That puts some pressure on the Islanders scouts to make a definitive call by June 1 on if they can afford to give up what is probably a top-five pick in 2014. It's a gamble, but the Islanders also have to evaluate honestly where they are as a franchise and what their chances are next season. It's entirely possible the Islanders are in a lottery position again after 2014-15.
One benefit for New York is that it has maintained a pretty nice prospect pipeline. The Islanders have already been tapping into it quite a bit this season with a number of young players matriculating to the NHL and sticking. The Isles' prospect ranks are particularly stacked at defense, which would suggest they'll be targeting a forward in either of the next couple of drafts. Or at least probably should be.
There hasn't been a ton of consensus among the major scouting services about the order of the top five this June, but those most frequently in the discussion including the following:
Sam Reinhart: A skilled, smart center who has 99 points this year for the Kootenay Ice, Reinhart started out as the consensus No. 1 pick, but is starting to get pushed. He is the younger brother of Islanders top defensive prospect Griffin Reinhart.
Sam Bennett: Another highly productive forward, Bennett is starting to get into the discussion for the No. 1 pick. He has taken a giant leap forward in his development and is looking more and more like an impact prospect.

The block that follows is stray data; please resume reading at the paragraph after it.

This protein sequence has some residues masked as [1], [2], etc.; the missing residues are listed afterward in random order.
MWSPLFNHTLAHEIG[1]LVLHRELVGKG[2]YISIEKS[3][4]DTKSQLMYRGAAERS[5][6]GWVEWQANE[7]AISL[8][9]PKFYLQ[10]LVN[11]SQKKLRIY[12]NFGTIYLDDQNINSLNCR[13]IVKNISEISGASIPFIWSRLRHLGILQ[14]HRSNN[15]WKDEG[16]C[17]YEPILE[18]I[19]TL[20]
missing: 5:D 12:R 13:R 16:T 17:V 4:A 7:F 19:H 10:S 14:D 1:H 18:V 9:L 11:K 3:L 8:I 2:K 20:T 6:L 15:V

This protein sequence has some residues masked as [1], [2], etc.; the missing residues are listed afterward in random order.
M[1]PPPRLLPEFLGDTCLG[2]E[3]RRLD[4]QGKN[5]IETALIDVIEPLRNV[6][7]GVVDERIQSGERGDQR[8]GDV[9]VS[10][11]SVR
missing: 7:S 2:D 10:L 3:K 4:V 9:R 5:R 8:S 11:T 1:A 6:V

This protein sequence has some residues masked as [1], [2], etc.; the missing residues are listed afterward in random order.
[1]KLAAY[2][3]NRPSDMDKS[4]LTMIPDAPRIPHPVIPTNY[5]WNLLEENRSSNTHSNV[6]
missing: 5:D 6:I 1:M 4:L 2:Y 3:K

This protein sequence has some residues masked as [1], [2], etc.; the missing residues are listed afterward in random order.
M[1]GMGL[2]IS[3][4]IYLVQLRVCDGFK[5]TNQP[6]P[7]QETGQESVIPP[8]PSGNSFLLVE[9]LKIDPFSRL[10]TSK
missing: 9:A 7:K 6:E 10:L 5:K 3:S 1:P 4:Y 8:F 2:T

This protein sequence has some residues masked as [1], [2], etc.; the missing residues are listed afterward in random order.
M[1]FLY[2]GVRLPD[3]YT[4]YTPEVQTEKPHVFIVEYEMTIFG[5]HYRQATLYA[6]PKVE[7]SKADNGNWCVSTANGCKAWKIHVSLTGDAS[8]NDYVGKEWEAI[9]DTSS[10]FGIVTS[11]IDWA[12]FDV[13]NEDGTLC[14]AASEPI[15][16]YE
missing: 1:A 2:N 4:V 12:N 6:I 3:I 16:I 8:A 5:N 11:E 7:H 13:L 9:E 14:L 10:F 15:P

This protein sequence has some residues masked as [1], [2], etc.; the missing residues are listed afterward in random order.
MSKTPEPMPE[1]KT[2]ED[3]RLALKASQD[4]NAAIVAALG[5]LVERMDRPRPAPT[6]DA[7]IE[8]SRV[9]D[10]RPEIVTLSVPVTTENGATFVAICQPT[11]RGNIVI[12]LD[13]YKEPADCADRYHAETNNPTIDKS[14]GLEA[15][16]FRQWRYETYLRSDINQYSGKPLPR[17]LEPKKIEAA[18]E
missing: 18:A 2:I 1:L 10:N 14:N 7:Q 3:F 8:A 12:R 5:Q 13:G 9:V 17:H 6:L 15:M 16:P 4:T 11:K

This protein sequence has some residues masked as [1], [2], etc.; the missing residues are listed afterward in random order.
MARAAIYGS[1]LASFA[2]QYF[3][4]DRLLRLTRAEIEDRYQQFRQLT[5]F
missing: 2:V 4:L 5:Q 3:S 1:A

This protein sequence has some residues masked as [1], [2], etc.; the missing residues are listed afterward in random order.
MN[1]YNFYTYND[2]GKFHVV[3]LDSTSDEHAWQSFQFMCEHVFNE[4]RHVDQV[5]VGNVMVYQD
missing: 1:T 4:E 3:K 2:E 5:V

Aaron Ekblad: Though the Islanders are pretty stocked on D in the pipeline, Ekblad is a man-child who could potentially step into the league and contribute next season. There's a chance he could go No. 1 overall after putting up big points from the blue line and showing a game beyond his years.
Michael Dal Colle: A super talented winger for the Oshawa Generals, Dal Colle has a budding speed and power game that could lead to a highly productive NHL career. He has 38 goals in the OHL this season and has been surging this draft season.
Leon Draisaitl: The German-born wunderkind has been tearing up the WHL this season and is rocketing up draft charts. He has good size and a ton of potential as he is still growing into his game. He has 99 points for the Prince Albert Raiders in 62 games. Oh yeah, and his nickname is awesome: "The Deutschland Dangler"
You can also throw in talented Swede William Nylander and Niagara Ice Dogs forward Brendan Perlini into the mix as potential top-five picks. That's the group the Islanders will most likely have to choose from, give or take a few more players.
However, if Snow has any inclination that the Islanders are going to struggle next season and be in the running for next year's top five or even top 10, he'll have to weigh the risks. While all five of the players listed above are high-end prospects who would be able to help the Islanders soon, none of them aside from possibly Ekblad come with the type of talent that would make them a franchise cornerstone.